The obtained result is summarized in table 2. Then the results obtained were summarized in table 2. The results described the accuracy of this method with a mean recovery of 97.03 % for within-day samples and 98.36% for between-day samples, respectively.

Table 2: Within day and between day results expressed in mean±standard deviation (SD) and precision in coefficient of variation (% CV). Each data represents a set of triplicates


Concentration (μg/ml)

mean±SD (μg/ml)

Accuracy (Recovery %)

Precision (Repeatability) % CV













Between day













We then assessed the precision of this method from the repeatability of three different standard solutions for six times in the same day (within-day). The intermediate precision used the same six standard solutions six times on different days (between-day).

The precision is described by the percentage relative standard deviation (RSD). In table, the relative standard deviation for within-day samples ranged from 1.7 to 9.2 % and between-day samples ranged from 2.1 to 9.0 % as stated in table 2.


Representative chromatograms of blank and spiked plasma samples showed no interfering endogenous substances neither with EFA nor with the I. S. Potentially co-administered drugs had retention times different from EFA or the I. S. and were not detected with the described bio-analytical method. The retention times for the drugs tested for interference are shown in fig. 4. The retention times for EFA, I. S., Atovaquone, Isoniazide and Saquinavir are given in table 2.

Table 2: The retention time of drug and I. S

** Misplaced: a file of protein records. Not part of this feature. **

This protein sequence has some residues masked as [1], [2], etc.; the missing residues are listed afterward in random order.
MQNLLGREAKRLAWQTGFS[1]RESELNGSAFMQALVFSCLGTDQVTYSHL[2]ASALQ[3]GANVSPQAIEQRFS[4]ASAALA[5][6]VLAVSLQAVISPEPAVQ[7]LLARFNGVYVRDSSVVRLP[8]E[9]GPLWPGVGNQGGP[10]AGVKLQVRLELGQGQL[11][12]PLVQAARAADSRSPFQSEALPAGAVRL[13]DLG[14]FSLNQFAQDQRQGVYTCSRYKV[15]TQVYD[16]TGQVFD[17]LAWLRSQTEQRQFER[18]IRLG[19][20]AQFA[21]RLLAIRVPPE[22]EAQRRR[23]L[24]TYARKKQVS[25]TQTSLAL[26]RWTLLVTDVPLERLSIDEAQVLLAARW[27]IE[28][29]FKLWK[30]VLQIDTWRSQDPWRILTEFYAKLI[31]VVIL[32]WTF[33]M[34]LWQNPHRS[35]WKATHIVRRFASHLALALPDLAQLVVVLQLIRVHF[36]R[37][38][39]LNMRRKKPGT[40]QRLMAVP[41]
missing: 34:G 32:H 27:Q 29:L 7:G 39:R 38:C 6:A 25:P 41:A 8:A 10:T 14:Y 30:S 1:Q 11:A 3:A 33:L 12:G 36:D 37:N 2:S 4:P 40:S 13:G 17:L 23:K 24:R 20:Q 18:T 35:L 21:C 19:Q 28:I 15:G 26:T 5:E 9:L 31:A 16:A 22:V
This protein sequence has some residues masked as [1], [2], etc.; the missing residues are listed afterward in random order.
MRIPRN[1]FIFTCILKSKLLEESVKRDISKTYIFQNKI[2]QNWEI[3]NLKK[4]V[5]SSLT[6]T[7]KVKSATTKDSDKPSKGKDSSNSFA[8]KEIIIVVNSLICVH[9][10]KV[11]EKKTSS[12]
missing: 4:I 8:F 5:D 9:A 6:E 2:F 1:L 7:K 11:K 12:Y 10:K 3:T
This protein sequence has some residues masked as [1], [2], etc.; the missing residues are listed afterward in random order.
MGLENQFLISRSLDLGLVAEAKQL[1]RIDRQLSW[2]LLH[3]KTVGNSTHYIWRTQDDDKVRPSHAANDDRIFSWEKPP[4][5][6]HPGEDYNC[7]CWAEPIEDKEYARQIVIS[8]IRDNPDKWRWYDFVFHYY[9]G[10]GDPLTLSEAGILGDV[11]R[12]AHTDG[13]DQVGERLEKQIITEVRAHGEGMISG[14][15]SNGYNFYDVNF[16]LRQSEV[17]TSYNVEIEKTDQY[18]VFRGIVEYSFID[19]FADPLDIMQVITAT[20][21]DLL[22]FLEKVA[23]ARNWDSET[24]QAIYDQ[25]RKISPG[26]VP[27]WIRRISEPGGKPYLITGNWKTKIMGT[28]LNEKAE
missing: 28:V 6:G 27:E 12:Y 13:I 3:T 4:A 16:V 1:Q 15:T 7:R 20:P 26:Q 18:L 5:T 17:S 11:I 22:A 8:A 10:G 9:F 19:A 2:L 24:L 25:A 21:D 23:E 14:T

Drug Retention time (min)
Atovaquone Not Detected
Isoniazide 2-3
Atorvastatin (I. S.) 8.3
Saquinavir 10.9
EFA 13.2

Fig. 4: Retention time of both EFA and I. S

In this study, attempts were made to extract EFA from plasma using ethyl acetate using atorvastatin as I. S. and this has been reported so far. The present method has the advantages of being simple and a run time of 15 min, without any loss of analyte, and uses a small sample volume. The use of I. S. helped in monitoring the recovery of EFA from plasma. Under the chromatographic conditions described above, EFA was well separated as seen in the representative chromatograms. The retention times of the I. S. and EFA were 8.3 and 13.2 min, respectively. Blank plasma samples did not give any peak at the retention time of EFA.


Six different concentration of EFA were assayed to calculate the LOD and LOQ. LOD represent the lowest concentration that can be detected by the method, while LOQ is the lowest concentration that can be determined at an acceptable precision and accuracy. In this study, the LOD and LOQ for EFA analysis were found to be 0.10 μg/ml and 0.30 μg/ml, respectively.


The stability of EFA under various conditions were determined. The recovery data was obtained by comparing the samples to the freshly prepared sample. The results of stability studies were within the acceptable range as shown in table 4.

Pharmacokinetic study

The method described was applied for the determination of EFA concentrations from rat plasma after receiving a single oral dose of EFA (30 mg). Fig. 6 presents the mean plasma concentrations of EFA at various time points (30 min, 1, 2, 3, 4, 5, 6, 12, 24 and 48 h) EFA was detectable up to 48 h after the dose. The plasma concentration of EFA shows maximum concentration (Cmax, fig. 7) of EFA at 2 hr to be 200 µg/ml.

Table 4: Stability of EFA (n=3)

Storage conditions Concentration (µg/ml) Recovery (%)
30 min at 50 ºC in plasma 10 91.8
20 97.6
30 94.6
18 h at 25 ºC in mobile phase after solid-phase extraction 10 94.3
20 93.9
30 95.4

Fig. 6: Plasma EFA concentration in rats administered a single oral dose of 30 mg EFA

Fig. 7: Maximum concentration (Cmax) of EFA in plasma at 2 hr


Current HPLC method is a simple, sensitive, reliable and easily to applicable for determination and quantification of EFA in rat plasma. This method is suitable for studying the pharmacokinetic parameters of EFA in rat model. The analysis time was 15 min per sample. It was applied to a pharmacokinetic study of EFA. The applicability of method suggests its further application for bioequivalence, bioavailability, drug-drug interaction and clinical studies.


Declared None